I just read this article and have a few questions regarding it.
I’ll just quote the “Rooms are more expensive in the morning” section:
If you ring up in the morning for a room that night you will pay more
than earlier you enquire.
If you try around 5pm or 6pm you may have a chance at a cheaper
This is because around this time, all no-show reservations that were
secured by credit cards are freed up, creating a vacancy in the hotel.
In busy cities such as New York or Chicago this time can be even
However if you leave it too late, such as around 9pm or 10pm they
hotel may rack up the price as they know your options are limited.
Timing is key.
- Why isn’t there a comma after “that night” in the first paragraph?
- Shouldn’t it be “the earlier” instead of “than earlier”?
- Do people in GB really use the word “enquire” instead of “inquire”?
- In the second paragraph, shouldn’t there be a comma after “If you try around 5pm or 6pm”?
- What is a “no-show reservation”? (I never booked a hotel room in my life and can’t seem to find out what that term means.)
- In the 4th paragraph, shouldn’t there be a comma after “Chicago”?
- In the 5th paragraph, shouldn’t there be a comma after “However”?
- Is “to leave it too late” a correct expression? (There is an expression with a similar meaning in my native language but I didn’t know there is an English equivalent. I just want to be sure it’s a correct expression before using it.)
Bear in mind that while commas are convenient they’re not always required. All of these sentences could benefit from additional punctuation, and I don’t know why the author chose not to use them. Maybe he was bitten by a comma as a small child?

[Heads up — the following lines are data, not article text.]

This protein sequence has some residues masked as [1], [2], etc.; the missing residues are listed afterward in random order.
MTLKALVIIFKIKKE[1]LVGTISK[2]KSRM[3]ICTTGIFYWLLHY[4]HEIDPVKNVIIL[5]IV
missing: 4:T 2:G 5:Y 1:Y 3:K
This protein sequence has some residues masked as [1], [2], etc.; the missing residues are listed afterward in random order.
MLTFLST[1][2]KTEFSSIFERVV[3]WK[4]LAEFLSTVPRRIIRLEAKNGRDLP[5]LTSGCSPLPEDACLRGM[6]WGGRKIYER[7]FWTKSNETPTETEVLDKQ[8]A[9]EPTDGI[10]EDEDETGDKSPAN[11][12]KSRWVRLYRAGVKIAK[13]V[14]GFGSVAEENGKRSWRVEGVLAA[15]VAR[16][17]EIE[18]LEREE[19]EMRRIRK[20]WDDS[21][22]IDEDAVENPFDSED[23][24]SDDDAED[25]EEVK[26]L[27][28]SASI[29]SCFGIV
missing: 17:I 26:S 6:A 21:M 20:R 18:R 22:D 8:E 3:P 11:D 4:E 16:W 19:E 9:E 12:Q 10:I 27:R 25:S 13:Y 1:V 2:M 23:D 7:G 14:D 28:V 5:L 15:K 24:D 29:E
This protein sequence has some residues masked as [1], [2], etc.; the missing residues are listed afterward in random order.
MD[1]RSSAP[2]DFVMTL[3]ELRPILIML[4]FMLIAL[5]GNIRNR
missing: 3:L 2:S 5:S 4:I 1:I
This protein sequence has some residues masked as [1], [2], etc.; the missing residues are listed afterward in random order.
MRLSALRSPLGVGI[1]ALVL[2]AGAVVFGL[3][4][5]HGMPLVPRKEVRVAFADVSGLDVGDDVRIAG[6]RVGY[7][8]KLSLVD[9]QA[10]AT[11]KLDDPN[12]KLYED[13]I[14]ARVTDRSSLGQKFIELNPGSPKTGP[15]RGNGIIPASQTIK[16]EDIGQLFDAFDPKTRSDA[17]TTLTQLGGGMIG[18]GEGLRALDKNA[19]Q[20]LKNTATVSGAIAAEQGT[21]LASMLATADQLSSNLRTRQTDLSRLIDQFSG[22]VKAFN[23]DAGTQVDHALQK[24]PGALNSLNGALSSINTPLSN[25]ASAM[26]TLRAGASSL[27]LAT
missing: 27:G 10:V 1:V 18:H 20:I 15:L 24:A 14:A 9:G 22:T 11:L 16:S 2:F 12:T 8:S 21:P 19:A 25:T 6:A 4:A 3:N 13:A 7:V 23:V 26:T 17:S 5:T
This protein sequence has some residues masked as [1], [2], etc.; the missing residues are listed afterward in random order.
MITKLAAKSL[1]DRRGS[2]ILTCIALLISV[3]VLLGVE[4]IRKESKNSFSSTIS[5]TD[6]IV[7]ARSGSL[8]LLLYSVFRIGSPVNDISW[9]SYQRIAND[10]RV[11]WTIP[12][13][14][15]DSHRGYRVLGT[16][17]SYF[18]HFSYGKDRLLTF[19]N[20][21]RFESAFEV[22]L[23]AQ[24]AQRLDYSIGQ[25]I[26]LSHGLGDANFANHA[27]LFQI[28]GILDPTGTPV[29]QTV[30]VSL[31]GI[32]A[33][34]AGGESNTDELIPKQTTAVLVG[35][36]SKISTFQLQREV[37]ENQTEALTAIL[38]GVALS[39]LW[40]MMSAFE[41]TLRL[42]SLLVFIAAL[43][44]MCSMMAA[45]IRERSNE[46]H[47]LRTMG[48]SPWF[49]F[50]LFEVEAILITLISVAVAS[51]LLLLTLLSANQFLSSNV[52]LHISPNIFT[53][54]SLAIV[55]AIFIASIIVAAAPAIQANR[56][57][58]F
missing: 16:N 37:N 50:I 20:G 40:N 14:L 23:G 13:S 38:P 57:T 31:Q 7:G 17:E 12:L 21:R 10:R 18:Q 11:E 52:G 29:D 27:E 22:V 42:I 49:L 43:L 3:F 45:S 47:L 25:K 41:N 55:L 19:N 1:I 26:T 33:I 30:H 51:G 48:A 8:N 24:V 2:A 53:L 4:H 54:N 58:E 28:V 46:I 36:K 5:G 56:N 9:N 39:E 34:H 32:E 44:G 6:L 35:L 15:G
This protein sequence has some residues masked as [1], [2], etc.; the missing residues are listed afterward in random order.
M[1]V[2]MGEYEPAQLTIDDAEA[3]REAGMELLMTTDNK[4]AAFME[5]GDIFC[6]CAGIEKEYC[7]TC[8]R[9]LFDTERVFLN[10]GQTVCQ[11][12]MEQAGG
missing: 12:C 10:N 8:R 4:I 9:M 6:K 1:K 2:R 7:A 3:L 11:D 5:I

- There should be lots of commas. Here’s how I would write these sentences:
If you ring up in the morning, for a room that night, you will pay more the earlier you enquire.
If you try around 5pm or 6pm, you may have a chance at a cheaper night’s stay.
This is because, around this time, all no-show reservations (that were secured by credit cards) are freed up, creating a vacancy in the hotel.
In busy cities, such as New York or Chicago, this time can be even earlier.
However, if you leave it too late (such as around 9pm or 10pm), the hotel may rack up the price as they know your options are limited. Timing is key.
Yes it should be “the”.
I assume they do. It’s a fine word. Recall in GB they speak actual English, whereas in America we just use a rough approximation.
Yes, see above.
No-show reservation means someone made a reservation but didn’t show up at the expected time, or by a deadline.
& 7. See above
It’s a valid idiom. “I meant to sign up for this dance class that starts the beginning of each month, but I left it too late.”